Others went into liquidation, closing all their stores. Among them were national chains like Lord & Taylor and Pier 1… as well as cherished, private regional operations like Art Van Furniture in Michigan and Century 21 in New York. 

This list is long, but by no means comprehensive. 

These companies were all weakly positioned going into the crisis – either from a balance sheet perspective or an operational one, often both. In terms of balance sheet, some held too much formal debt… while others were just saddled with too many long-term lease commitments for a world in which sales were moving online. From an operational standpoint, many were suffering from falling traffic, transactions, and sales causing the business to deleverage. 

You would never know the retail industry was still in trouble if you looked at the stock charts of many companies in the industry…

There’s no doubt that the pandemic actually improved prospects at many big-box chains, including discount retailers Target (TGT) and Walmart (WMT), home improvement chains Home Depot (HD) and Lowe’s (LOW), and warehouse club Costco Wholesale (COST).

But it hasn’t exactly helped the average mall store, as enclosed malls haven’t seen traffic snap back. The pandemic has certainly given companies a lot of cover for cutting costs and reducing staff, which may prove a long-term benefit. But in every other way, it has made the outlook for the retail apocalypse worse. With months at home getting people even more accustomed to buying online, I suspect long-term traffic trends will only be worse after the pandemic, not better. 

This leaves me scratching my head at the large number of retail stocks trading materially higher than they did last January. This is particularly true for the mall-based retailers, as malls had been suffering the worst traffic declines for years going into the pandemic. 

Take a look at shares of Gap (GPS), which are actually trading 25% higher than they were this time last year…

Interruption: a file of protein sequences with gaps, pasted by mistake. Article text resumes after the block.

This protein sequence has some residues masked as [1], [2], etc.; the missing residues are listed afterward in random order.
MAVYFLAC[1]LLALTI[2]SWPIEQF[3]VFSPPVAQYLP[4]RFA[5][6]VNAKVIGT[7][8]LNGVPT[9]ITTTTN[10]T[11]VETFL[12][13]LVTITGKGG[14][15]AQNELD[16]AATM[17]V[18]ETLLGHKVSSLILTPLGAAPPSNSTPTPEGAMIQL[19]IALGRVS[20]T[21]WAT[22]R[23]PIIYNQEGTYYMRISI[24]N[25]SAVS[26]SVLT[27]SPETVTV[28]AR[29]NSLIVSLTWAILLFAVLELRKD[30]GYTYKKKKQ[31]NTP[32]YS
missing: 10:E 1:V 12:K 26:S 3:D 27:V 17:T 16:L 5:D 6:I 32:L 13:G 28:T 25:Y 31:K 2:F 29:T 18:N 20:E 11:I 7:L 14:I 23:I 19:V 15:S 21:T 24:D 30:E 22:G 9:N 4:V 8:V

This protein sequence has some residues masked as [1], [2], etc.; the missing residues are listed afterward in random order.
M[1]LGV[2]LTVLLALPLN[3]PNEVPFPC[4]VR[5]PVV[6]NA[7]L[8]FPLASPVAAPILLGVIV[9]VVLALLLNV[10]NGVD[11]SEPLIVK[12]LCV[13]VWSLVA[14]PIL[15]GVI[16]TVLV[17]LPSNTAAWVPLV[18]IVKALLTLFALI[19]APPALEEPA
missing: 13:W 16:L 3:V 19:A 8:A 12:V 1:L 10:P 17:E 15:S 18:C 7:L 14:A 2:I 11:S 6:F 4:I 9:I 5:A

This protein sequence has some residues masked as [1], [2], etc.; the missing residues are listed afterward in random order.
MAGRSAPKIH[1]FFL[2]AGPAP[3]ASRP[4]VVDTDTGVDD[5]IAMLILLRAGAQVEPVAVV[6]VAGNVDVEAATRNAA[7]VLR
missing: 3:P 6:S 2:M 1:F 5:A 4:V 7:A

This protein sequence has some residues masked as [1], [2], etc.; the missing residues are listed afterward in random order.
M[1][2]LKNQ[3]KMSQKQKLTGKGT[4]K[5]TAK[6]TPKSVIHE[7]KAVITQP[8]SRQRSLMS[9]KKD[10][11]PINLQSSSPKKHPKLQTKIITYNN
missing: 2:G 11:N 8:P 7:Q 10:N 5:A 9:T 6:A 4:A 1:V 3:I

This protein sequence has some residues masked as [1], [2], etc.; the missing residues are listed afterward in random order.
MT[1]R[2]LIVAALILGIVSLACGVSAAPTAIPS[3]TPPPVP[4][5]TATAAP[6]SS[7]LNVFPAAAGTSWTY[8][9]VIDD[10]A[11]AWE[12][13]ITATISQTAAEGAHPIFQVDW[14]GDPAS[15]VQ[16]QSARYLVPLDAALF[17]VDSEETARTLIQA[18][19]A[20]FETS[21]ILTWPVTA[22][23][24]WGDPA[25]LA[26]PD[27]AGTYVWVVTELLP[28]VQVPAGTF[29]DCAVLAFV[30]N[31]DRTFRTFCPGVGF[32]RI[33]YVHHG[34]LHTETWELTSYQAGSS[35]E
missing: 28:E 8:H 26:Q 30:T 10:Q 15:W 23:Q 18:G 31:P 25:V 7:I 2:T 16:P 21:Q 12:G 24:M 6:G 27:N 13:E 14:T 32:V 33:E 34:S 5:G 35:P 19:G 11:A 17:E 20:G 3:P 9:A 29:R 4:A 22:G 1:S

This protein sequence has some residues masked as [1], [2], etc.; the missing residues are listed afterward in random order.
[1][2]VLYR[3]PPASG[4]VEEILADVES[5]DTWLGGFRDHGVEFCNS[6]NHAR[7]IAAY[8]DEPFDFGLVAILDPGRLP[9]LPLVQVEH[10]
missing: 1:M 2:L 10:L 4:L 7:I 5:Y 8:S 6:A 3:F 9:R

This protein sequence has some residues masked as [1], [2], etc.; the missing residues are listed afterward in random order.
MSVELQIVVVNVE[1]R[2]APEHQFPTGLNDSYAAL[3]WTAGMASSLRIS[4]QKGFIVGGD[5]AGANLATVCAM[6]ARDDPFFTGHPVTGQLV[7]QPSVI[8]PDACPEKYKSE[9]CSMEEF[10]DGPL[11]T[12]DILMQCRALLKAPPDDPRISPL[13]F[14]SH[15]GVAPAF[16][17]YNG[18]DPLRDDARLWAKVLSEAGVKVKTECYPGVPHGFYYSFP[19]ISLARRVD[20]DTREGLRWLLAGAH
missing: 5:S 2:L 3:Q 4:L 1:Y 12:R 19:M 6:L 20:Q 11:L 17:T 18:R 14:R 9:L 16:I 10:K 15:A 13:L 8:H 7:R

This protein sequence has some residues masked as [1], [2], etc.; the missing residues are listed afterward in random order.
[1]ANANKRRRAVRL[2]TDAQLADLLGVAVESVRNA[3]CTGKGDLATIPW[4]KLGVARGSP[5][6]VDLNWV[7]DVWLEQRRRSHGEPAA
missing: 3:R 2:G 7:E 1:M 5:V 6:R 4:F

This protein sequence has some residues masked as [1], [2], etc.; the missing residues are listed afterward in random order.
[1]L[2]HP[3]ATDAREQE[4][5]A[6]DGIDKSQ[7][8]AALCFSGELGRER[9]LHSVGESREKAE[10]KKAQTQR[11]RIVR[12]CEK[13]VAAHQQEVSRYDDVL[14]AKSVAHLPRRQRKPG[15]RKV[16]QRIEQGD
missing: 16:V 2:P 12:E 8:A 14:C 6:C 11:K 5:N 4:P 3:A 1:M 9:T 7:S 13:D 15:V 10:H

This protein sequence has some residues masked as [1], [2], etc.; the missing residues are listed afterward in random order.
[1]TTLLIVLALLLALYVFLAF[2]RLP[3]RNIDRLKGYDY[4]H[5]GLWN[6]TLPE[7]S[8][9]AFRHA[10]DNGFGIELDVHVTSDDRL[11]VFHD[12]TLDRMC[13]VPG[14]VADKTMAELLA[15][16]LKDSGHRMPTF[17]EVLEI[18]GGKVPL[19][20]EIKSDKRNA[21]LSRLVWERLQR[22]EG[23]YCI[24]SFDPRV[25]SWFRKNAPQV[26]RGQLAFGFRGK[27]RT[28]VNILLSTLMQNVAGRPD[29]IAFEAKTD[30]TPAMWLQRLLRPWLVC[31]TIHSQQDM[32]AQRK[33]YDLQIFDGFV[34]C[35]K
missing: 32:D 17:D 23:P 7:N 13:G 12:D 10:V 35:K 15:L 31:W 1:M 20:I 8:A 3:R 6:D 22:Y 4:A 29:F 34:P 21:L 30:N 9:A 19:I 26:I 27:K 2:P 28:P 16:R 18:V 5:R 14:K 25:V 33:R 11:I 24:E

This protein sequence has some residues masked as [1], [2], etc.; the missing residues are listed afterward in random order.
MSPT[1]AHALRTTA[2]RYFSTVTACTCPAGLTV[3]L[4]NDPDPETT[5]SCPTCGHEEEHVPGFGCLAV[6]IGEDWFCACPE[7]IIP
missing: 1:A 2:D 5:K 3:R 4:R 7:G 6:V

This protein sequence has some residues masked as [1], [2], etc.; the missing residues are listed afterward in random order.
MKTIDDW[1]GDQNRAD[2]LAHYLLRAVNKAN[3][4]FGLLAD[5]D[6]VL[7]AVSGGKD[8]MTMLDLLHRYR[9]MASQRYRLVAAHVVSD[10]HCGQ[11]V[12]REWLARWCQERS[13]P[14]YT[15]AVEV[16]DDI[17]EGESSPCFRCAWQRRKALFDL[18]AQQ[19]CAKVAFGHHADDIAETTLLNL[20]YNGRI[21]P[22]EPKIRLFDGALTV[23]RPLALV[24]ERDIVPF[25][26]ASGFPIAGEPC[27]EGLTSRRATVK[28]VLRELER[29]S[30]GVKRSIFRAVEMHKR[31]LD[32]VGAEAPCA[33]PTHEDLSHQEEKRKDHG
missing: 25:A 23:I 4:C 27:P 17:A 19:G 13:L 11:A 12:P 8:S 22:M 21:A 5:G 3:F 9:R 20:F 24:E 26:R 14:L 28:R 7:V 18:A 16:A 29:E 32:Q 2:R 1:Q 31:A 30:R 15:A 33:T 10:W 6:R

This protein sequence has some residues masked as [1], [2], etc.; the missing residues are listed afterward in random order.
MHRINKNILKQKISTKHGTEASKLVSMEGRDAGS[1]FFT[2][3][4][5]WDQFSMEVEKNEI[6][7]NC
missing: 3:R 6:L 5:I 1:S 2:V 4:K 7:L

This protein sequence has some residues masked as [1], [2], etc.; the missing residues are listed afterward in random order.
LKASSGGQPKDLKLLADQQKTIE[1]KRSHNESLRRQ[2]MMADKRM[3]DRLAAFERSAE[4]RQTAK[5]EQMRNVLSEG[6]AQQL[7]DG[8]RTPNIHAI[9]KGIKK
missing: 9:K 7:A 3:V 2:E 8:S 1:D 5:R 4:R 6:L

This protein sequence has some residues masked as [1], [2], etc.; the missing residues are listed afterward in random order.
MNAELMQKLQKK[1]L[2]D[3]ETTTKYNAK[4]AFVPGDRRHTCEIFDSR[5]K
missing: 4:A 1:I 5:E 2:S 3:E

Sales at Gap – parent of Old Navy, Banana Republic, and Athleta, in addition to its namesake chain – were likely down around 14% last year. The company went from making about $2 per share in 2019 to losing more than $2 per share in 2020. 

Admittedly the losses were concentrated in the first half of the year, and the company did an admirable job in clawing back to flattish sales in the second half of the year as well as reclaiming profitability. 

But earnings at Gap aren’t expected to recover to 2019 levels until 2023. Let’s not forget that this is a company that saw its revenues decline in three of the five years preceding 2020… And it still has a lot of stores in suffering malls with years left on the leases. 

Since earnings are down and the price is up, the multiple that Gap trades at – its valuation – is up. Sure, the company has strong e-commerce capabilities, which it has honed during the pandemic. Many of its customers have followed the chain online… but Gap still needs to pay rent on its stores, at least until the leases expire. How is this company worth more after the pandemic than before it? 

I’m left scratching my head over the performance of GPS shares, as well as those of several other mall-based retailers. In many ways, it makes less sense to me than the sky-high valuations of tech companies and some of the recent high-flying initial public offerings. They may be stupid expensive, but at least they’re great businesses.

I would rather buy something reasonably valued or cheap… But if I can’t find that, I at least want the business I pay up for to be a great business.

I’m still cautious on Gap, which I have been dead wrong about since I last wrote about it in June. But I think its shares, as well as the shares of many other mall-based retailers, have been lifted to unsustainable heights by the exuberant market. I would avoid them. 

Peloton (PTON) got itself some brilliant free publicity…

Earlier this week, news broke that President Joe Biden likes to start every morning with a workout on his Peloton bike, as does First Lady Jill Biden. 

But an article in Popular Mechanics prompted a ton of discussion – and free publicity – about whether the fitness equipment could pose a security risk because of its built-in camera and microphone. Like any connected device – such as a phone or computer – the bike’s tablet also lives on a Wi-Fi network, and some questioned if that could open an insecure port that would enable foreign hackers to spy in. 

Supposedly workarounds are in process so the Bidens can stay fit… But the storm of free publicity – and basically, advertising – makes me wonder if the company itself didn’t plant the story in the first place. 

PTON shares, which I recommended last June back at $48, put in another all-time high last week of $167… and the company continues to struggle to fulfill orders, with delivery times stretching into the months.